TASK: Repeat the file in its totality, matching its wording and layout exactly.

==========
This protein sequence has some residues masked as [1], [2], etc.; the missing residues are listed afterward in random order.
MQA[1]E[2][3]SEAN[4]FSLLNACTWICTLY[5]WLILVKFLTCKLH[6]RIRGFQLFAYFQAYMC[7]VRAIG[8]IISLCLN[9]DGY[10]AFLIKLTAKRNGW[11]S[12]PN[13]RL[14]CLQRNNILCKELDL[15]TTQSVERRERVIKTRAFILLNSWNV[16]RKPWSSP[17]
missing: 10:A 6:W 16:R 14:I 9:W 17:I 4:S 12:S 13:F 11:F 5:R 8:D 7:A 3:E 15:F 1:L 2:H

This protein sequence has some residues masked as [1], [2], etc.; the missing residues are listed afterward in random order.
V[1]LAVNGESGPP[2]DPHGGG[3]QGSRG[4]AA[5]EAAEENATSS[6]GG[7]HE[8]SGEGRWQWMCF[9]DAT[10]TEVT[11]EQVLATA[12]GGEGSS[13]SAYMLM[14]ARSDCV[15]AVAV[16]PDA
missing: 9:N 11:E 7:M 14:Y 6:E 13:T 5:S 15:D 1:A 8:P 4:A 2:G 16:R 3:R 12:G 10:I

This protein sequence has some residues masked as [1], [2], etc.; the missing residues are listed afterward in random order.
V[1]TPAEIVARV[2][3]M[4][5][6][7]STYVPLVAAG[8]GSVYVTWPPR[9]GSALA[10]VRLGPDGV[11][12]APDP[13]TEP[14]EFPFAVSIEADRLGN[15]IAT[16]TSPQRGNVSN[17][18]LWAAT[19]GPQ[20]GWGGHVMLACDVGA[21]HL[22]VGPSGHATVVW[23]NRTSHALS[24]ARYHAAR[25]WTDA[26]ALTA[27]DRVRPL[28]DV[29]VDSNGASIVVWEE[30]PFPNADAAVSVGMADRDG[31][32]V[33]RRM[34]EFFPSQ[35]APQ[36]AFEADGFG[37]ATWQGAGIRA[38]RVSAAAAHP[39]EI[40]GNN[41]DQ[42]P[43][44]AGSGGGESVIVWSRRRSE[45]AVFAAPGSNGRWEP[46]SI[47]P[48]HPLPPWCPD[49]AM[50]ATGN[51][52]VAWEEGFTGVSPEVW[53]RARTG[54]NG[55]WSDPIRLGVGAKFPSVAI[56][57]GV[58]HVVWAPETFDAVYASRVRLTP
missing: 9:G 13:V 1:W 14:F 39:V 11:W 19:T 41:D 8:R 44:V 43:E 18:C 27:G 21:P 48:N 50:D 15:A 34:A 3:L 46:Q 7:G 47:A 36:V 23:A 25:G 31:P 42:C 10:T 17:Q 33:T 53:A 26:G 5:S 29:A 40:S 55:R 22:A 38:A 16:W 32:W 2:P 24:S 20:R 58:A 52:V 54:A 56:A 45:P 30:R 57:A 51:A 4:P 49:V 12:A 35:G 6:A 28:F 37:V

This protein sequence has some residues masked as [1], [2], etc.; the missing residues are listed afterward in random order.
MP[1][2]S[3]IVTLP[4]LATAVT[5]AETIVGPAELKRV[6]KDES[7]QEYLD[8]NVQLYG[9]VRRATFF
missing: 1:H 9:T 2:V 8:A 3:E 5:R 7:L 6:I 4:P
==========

This protein sequence has some residues masked as [1], [2], etc.; the missing residues are listed afterward in random order.
MQA[1]E[2][3]SEAN[4]FSLLNACTWICTLY[5]WLILVKFLTCKLH[6]RIRGFQLFAYFQAYMC[7]VRAIG[8]IISLCLN[9]DGY[10]AFLIKLTAKRNGW[11]S[12]PN[13]RL[14]CLQRNNILCKELDL[15]TTQSVERRERVIKTRAFILLNSWNV[16]RKPWSSP[17]
missing: 10:A 6:W 16:R 14:I 9:W 17:I 4:S 12:S 13:F 11:F 5:R 8:D 7:A 3:E 15:F 1:L 2:H

This protein sequence has some residues masked as [1], [2], etc.; the missing residues are listed afterward in random order.
V[1]LAVNGESGPP[2]DPHGGG[3]QGSRG[4]AA[5]EAAEENATSS[6]GG[7]HE[8]SGEGRWQWMCF[9]DAT[10]TEVT[11]EQVLATA[12]GGEGSS[13]SAYMLM[14]ARSDCV[15]AVAV[16]PDA
missing: 9:N 11:E 7:M 14:Y 6:E 13:T 5:S 15:D 1:A 8:P 4:A 2:G 16:R 3:R 12:G 10:I

This protein sequence has some residues masked as [1], [2], etc.; the missing residues are listed afterward in random order.
V[1]TPAEIVARV[2][3]M[4][5][6][7]STYVPLVAAG[8]GSVYVTWPPR[9]GSALA[10]VRLGPDGV[11][12]APDP[13]TEP[14]EFPFAVSIEADRLGN[15]IAT[16]TSPQRGNVSN[17][18]LWAAT[19]GPQ[20]GWGGHVMLACDVGA[21]HL[22]VGPSGHATVVW[23]NRTSHALS[24]ARYHAAR[25]WTDA[26]ALTA[27]DRVRPL[28]DV[29]VDSNGASIVVWEE[30]PFPNADAAVSVGMADRDG[31][32]V[33]RRM[34]EFFPSQ[35]APQ[36]AFEADGFG[37]ATWQGAGIRA[38]RVSAAAAHP[39]EI[40]GNN[41]DQ[42]P[43][44]AGSGGGESVIVWSRRRSE[45]AVFAAPGSNGRWEP[46]SI[47]P[48]HPLPPWCPD[49]AM[50]ATGN[51][52]VAWEEGFTGVSPEVW[53]RARTG[54]NG[55]WSDPIRLGVGAKFPSVAI[56][57]GV[58]HVVWAPETFDAVYASRVRLTP
missing: 9:G 13:V 1:W 14:F 39:V 11:W 19:T 41:D 8:R 44:V 43:E 18:C 27:G 21:P 48:N 50:D 15:A 34:A 3:L 46:Q 7:G 47:A 36:V 23:A 25:G 31:P 42:C 10:T 17:Q 33:T 53:A 26:G 5:S 29:A 40:S 55:R 22:A 38:A 16:W 32:W 2:P 24:S 20:R 58:A 52:V 54:A 56:A 45:P 30:R 57:A 51:A 4:P 49:V 12:A 35:G 6:A 28:F 37:V

This protein sequence has some residues masked as [1], [2], etc.; the missing residues are listed afterward in random order.
MP[1][2]S[3]IVTLP[4]LATAVT[5]AETIVGPAELKRV[6]KDES[7]QEYLD[8]NVQLYG[9]VRRATFF
missing: 1:H 9:T 2:V 8:A 3:E 5:R 7:L 6:I 4:P